For Immediate Release: Sept. 9, 2014
Tuition scholarships, payment of fees, stipends, and textbook stipends will support students studying to become adult gerontology primary care or family nurse practitioners to address the shortage of primary care providers in the Northeast and Greater Susquehanna Valley region of Pennsylvania.
BLOOMSBURG—Bloomsburg University of Pennsylvania’s Department of Nursing has been re-awarded the Advanced Education Nursing Traineeship (AENT) grant from the U.S. Department of Health and Human Services, Health Resources, and Services Administration Advanced Education Nursing Traineeship (AENT) Program. BU’s nursing department is among a group of 65 schools from across the country receiving an AENT award.
BU’s nursing department received an initial Health and Human Services, Health Resources, and Services Administration (HRSA) award of $638,436 in 2012, which supported 32 primary care nurse practitioner students who earned their Master’s in Nursing with certification as an adult nurse practitioner, adult gerontology nurse practitioner or family nurse practitioner. The department exceeds the goals of AENT funding with more than 90 percent of Bloomsburg nurse practitioner graduates practicing in rural regions of Pennsylvania.
The re-awarded grant of $691,872 will provide tuition, fees and textbook stipends to approximately 48 nurse practitioner students over the next two years (2014-2016). These awards are the largest in the program’s history.
“The fact that the program was re-awarded the grant is a testament not only to our excellent program but also to the commitment of Bloomsburg University’s Department of Nursing to providing an excellent education to future primary care providers,” said Noreen Chikotas, program director and the writer and project director for the grant.
According to HRSA, the current primary care workforce of physicians, physician assistants and nurse practitioners in the United States is inadequate to meet the growing demand for primary care services. An aging workforce, the increasing demand for preventive care, and an expansion of health care coverage from the Affordable Care Act is expected to widen the gap between demand and availability of primary care providers. The nation’s projected unmet need for primary care providers could be as large as 63,000 by 2015, and the HRSA grant is designed to help address this shortage by providing support to students in primary care nurse practitioner programs. HRSA is the primary federal agency for improving access to health care by strengthening the health care workforce, building healthy communities and achieving health equity. HRSA’s programs provide health care to people who are geographically isolated, economically disadvantaged or medically vulnerable.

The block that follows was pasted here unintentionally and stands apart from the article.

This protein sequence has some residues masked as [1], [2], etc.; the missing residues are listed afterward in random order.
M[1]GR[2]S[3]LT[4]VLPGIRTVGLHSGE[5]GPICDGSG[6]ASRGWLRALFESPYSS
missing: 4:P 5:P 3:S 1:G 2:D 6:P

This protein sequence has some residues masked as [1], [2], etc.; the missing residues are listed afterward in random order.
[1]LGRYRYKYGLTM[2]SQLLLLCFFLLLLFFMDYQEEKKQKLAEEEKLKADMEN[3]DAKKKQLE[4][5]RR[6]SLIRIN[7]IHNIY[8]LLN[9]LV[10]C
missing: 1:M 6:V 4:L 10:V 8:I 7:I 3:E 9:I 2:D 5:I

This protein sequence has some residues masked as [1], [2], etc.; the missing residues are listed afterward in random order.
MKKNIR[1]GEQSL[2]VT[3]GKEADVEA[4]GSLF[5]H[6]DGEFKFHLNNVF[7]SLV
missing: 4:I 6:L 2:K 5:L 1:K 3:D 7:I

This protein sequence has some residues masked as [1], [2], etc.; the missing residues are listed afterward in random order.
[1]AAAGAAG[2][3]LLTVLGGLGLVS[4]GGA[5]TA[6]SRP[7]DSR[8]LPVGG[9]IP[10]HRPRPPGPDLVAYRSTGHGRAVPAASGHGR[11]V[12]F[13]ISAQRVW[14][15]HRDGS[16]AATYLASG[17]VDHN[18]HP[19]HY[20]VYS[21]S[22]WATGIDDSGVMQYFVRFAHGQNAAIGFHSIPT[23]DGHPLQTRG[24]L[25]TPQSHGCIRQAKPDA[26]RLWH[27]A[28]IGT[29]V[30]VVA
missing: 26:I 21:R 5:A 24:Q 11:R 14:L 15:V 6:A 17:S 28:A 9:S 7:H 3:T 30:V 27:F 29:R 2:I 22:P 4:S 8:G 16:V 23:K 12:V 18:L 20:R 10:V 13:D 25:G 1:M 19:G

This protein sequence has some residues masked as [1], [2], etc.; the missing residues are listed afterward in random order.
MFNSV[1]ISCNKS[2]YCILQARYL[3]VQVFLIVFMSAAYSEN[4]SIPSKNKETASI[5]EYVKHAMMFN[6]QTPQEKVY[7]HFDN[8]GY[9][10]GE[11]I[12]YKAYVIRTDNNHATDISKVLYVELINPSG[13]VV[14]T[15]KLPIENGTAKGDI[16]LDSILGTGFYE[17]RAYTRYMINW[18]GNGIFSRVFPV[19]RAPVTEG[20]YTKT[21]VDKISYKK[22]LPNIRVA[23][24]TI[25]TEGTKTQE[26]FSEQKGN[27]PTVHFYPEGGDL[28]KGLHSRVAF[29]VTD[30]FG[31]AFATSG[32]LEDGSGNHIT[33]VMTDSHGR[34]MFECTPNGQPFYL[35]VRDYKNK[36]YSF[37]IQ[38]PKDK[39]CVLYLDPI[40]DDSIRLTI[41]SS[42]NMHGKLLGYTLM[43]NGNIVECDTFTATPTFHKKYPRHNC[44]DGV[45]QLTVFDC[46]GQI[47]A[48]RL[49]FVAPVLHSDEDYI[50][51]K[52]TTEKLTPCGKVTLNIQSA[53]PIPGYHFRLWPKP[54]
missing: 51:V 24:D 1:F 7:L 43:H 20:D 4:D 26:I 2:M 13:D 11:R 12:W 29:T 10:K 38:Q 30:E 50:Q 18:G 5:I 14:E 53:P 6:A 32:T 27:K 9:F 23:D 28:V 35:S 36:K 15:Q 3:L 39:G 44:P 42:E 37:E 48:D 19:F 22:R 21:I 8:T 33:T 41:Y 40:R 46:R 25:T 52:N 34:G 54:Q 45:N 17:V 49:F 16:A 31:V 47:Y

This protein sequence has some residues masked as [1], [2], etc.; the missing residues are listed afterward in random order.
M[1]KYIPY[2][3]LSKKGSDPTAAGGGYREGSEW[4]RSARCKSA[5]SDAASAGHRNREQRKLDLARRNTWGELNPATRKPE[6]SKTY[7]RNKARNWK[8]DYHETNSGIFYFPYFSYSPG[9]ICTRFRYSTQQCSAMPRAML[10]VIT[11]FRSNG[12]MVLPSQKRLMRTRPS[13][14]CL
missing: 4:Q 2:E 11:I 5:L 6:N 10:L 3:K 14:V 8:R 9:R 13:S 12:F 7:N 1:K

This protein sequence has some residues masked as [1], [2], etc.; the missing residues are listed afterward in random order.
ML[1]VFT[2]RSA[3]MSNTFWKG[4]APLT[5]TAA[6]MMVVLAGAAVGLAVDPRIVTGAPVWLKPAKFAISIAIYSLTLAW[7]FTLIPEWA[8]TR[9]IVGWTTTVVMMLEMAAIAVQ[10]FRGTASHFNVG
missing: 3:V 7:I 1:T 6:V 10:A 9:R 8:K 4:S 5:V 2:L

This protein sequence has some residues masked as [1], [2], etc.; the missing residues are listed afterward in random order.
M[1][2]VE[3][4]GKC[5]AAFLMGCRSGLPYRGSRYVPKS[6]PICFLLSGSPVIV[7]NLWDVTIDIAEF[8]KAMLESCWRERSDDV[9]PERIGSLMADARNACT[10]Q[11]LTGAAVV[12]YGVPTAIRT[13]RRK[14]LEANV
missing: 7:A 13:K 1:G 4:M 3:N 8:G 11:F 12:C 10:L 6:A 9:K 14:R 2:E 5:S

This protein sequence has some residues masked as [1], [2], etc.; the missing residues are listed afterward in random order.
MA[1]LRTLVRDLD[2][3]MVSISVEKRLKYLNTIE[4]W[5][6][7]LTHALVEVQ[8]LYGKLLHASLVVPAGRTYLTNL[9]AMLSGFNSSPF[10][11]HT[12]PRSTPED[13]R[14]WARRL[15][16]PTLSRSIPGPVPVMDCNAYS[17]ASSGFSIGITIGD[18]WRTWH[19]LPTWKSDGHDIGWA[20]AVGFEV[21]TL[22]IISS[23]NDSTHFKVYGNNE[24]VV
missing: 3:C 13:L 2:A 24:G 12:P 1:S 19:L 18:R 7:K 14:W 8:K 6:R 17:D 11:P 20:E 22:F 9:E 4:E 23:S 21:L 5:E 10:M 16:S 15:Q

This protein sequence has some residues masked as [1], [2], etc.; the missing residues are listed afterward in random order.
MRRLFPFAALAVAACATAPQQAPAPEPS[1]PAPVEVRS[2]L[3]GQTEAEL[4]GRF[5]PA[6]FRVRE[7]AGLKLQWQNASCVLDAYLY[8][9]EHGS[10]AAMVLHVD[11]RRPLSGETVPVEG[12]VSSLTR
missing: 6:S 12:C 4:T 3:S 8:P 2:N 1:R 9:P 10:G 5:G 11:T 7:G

“Students returning to school for their Master of Science in Nursing have little financial support for their endeavors,” said Michelle Ficca, chair of BU’s nursing department. “Increasing the number of nurse practitioners meets recommendations from the Institute of Medicine report, dovetails nicely with the Affordable Care Act, and meets the primary care needs of residents of the commonwealth. This grant eases the burden for students as they make the commitment to advanced practice nursing.”
Chikotas, a native of Shenandoah who obtained her nursing diploma from the Pottsville Hospital School of Nursing in 1988, said the scholarships help students focus on their education and provide the rural community with well-prepared primary care providers.
“We’re very excited and honored to have received this award twice. We have excellent faculty, a rigorous curriculum, outstanding clinical practicum sites, and a high pass rate on the national certification examination. Many of our nurse practitioner students are natives of Northeast Pennsylvania, specifically the Greater Susquehanna River region. It is the perfect fit for them to advance their education and continue to practice at an advanced level in the primary care setting where they have made their homes.”
Bloomsburg University is one of 14 universities in the Pennsylvania State System of Higher Education. The university, celebrating 175 years of excellence in 2014, serves approximately 10,000 students, offering comprehensive programs of study in the colleges of Education, Business, Liberal Arts and Science and Technology.